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Old Posted Apr 26, 2018, 12:16 AM
sunsetmountainland sunsetmountainland is offline
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Canadian Port thread

I thought we should have a thread on Canadian ports as they are a very important part of transportation for all of Canada.

http://www.tc.gc.ca/en/services/mari...-harbours.html

http://www.tc.gc.ca/en/services/mari...thorities.html


I thought I would start with this article about the port of Prince Rupert.

Prince Rupert has added another major shipping line to its customer base.

Quote:
Yang Ming (TPE:2609) and its partners in THE Alliance launched a new weekly call at the northern B.C. port’s Fairview container terminal on April 21 as part of its PS8 service from Asia to North America’s West Coast.

The new service will initially add an estimated 100,000 20-foot equivalent units (TEUs) per year to Fairview’s containerized cargo volume.

But the additional volume is only one side of the equation.

Shaun Stevenson, the Port of Prince Rupert’s vice-president of Trade Development and Public Affairs, said the win for the port in the addition of a fourth weekly container call at the northern port is “really about another service that represents market reach.”
Quote:
With the addition of THE Alliance, Prince Rupert is now serviced by all three of the world’s major container-shipping alliances, which were formed in 2017.

Prince Rupert, the closest major North American port to Asia, is one of the continent’s fastest growing container cargo ports. Container traffic through the port in 2017 was up 26% to 926,540 TEUs compared with 2016.
https://biv.com/article/2018/04/alli...-cargo-service
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Old Posted Apr 26, 2018, 1:09 AM
sunsetmountainland sunsetmountainland is offline
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Port Alberni Port Authority opens doors to public

Quote:
“Port Day is an opportunity for the residents of Port Alberni to gather down at the harbour and take a look at the many amenities and opportunities to be involved in recreation at the water,” said Port Alberni Maritime Heritage Society president Kenn Whiteman.

The port authority’s director of public relations and business development Dave McCormick agreed.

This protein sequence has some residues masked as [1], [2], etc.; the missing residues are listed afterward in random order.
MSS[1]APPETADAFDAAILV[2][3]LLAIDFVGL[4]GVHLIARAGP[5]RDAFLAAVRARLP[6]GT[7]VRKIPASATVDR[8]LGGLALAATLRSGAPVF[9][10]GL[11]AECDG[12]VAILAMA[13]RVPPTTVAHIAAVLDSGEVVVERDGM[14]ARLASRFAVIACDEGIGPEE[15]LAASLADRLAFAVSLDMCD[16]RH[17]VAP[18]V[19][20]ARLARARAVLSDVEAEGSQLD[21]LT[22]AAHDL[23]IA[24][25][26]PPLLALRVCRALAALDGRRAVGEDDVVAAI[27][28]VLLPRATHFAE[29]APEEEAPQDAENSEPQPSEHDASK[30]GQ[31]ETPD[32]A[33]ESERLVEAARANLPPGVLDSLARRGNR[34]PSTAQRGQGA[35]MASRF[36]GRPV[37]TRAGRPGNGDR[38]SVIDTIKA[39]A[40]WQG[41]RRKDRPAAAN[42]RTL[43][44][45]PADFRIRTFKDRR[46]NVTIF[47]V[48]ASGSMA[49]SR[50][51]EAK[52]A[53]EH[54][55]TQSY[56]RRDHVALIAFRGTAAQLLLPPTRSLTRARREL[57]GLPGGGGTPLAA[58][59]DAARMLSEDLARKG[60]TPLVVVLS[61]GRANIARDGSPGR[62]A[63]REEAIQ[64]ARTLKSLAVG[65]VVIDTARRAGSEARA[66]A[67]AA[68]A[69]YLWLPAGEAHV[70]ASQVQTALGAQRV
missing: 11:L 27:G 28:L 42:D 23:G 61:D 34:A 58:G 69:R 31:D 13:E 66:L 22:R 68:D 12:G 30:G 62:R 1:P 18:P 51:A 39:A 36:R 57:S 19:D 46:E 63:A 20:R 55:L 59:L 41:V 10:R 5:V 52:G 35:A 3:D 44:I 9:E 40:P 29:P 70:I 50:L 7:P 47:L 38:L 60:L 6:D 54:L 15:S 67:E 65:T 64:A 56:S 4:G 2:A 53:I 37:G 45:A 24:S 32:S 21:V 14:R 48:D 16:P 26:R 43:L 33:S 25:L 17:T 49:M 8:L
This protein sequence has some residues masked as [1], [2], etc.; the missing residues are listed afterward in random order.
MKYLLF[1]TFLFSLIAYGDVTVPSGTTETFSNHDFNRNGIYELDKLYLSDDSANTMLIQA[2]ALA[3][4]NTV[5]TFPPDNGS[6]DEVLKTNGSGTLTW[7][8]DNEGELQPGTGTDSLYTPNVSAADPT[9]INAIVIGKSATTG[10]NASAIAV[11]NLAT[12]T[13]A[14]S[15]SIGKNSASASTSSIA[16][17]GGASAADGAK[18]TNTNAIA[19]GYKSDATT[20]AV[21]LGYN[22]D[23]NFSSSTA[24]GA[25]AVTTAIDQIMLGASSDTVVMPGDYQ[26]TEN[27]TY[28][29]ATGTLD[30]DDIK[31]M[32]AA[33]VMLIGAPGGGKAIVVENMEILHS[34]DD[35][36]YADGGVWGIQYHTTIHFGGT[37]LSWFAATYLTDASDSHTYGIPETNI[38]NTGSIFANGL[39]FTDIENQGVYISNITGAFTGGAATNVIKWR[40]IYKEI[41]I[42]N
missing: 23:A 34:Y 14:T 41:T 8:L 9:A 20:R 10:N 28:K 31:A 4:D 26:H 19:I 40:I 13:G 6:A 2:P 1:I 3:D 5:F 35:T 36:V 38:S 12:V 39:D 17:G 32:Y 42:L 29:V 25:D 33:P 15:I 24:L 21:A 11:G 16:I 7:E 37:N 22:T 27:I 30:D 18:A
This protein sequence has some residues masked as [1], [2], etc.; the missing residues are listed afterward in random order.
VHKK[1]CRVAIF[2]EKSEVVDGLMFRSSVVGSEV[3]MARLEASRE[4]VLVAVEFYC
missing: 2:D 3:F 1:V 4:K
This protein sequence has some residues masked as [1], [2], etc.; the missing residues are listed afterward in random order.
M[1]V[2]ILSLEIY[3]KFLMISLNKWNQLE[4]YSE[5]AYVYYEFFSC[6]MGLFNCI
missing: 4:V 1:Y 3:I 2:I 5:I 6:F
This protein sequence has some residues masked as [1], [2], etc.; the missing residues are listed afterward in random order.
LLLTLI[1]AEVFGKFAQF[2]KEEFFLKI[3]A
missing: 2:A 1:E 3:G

“It’s an effort to have something that appeals to everybody in the community, to come down to see the dynamic mixes that we have here currently and that we’ve had for a long time,” said McCormick, citing industry, commercial fishing, leisure and recreation activities that go on daily at the harbour.
https://www.albernivalleynews.com/ne...ors-to-public/

https://www.portalberniportauthority.ca/

Port of Nanaimo The Solutions port

https://npa.ca/en/

https://portauthority.npa.ca/en/

https://deepsea.npa.ca/en/

https://marina.npa.ca/en/

https://cruise.npa.ca/en/

Nanaimo Auto Terminal Planned for Nanaimo Assembly Wharf

Quote:
Nanaimo Port Authority (NPA) is partnering with Western Stevedoring (Western) and their affiliate organization, the Auto Division of SSA Marine (SSA) to design, build, finance and operate a multipurpose break bulk terminal with an initial focus on European automobile import and processing at NPA’s Nanaimo Assembly Wharf (NAW).

Ewan Moir, Nanaimo Port Authority, President & CEO comments, “The project has the potential to transform Canada’s import automobile supply chain by addressing the significant existing transportation bottlenecks, vulnerabilities and congestion while providing several compelling logistical efficiencies and environmental benefits. The project will also provide sustainable economic development opportunities for Nanaimo and Vancouver Island.”
https://npa.ca/en/blog/2018/04/nanai...ssembly-wharf/

Quote:
The Star Princess returns Monday, April 9th at noon and departs at 9:30 PM. She begins this cruise on April 3rd in Los Angeles, cruising to Santa Barbara, San Francisco, Astoria and arriving in Nanaimo before her final call in Vancouver, completing an 8-day Pacific itinerary on April 10th. The Star Princess called on the Port of Nanaimo in October 2016 and October 2017; Monday marks her only call to Vancouver Island on this itinerary. She is a Grand-class cruise ship owned and operated by Princess Cruise Lines, 290 metres in length, beam of 36 metres, and a passenger capacity of 3100 & 1250 crew.

Ewan Moir, President & CEO of the Nanaimo Port Authority, welcomes the 2018 cruise season for Central Vancouver Island with the call of the Star Princess. Moir comments: “Nanaimo has the great pleasure, as a major gateway to Central Vancouver Island, of receiving the Star Princess for the third time in 19 months. The Star Princess’ arrival in April is a great economic lift for our communities, a significant benefit from first-time passengers to Vancouver Island. We believe that many passengers will return once they discover one of the most preferred destinations in the world.”
https://npa.ca/en/blog/2018/04/mv-st...assed-opening/
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Old Posted Apr 26, 2018, 1:37 AM
sunsetmountainland sunsetmountainland is offline
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Prince Rupert port is Canada's Leading edge port!

http://www.rupertport.com/

http://www.rupertport.com/shipping

http://www.rupertport.com/operations

http://www.rupertport.com/port-authority/mission

Quote:
The Prince Rupert Port Authority is a local port authority constituted under the Canada Marine Act, and Letters Patent issued under the Act, to operate the Port in the Prince Rupert Harbour. We are an autonomous and commercially viable agency, governed by an independent Board of Directors with full control over all Port decisions, with a mandate to facilitate and expand the movement of cargo and passengers through the Port of Prince Rupert.

The Port Authority is responsible for the overall planning, development, marketing and management of the commercial port facilities within Prince Rupert Harbour. This includes ensuring competitive, efficient and timely responses to customer needs and business opportunities. It also means ensuring we facilitate these opportunties in in a manner that is safe, responsible, and sustainable.
The Prince Rupert Port Authority takes an entrepreneurial approach to business development. This approach has resulted in the forging of many strategic alliances and partnerships to move the development of the Port forward into the new millennium.
http://www.rupertport.com/future

Quote:
Building The Gateway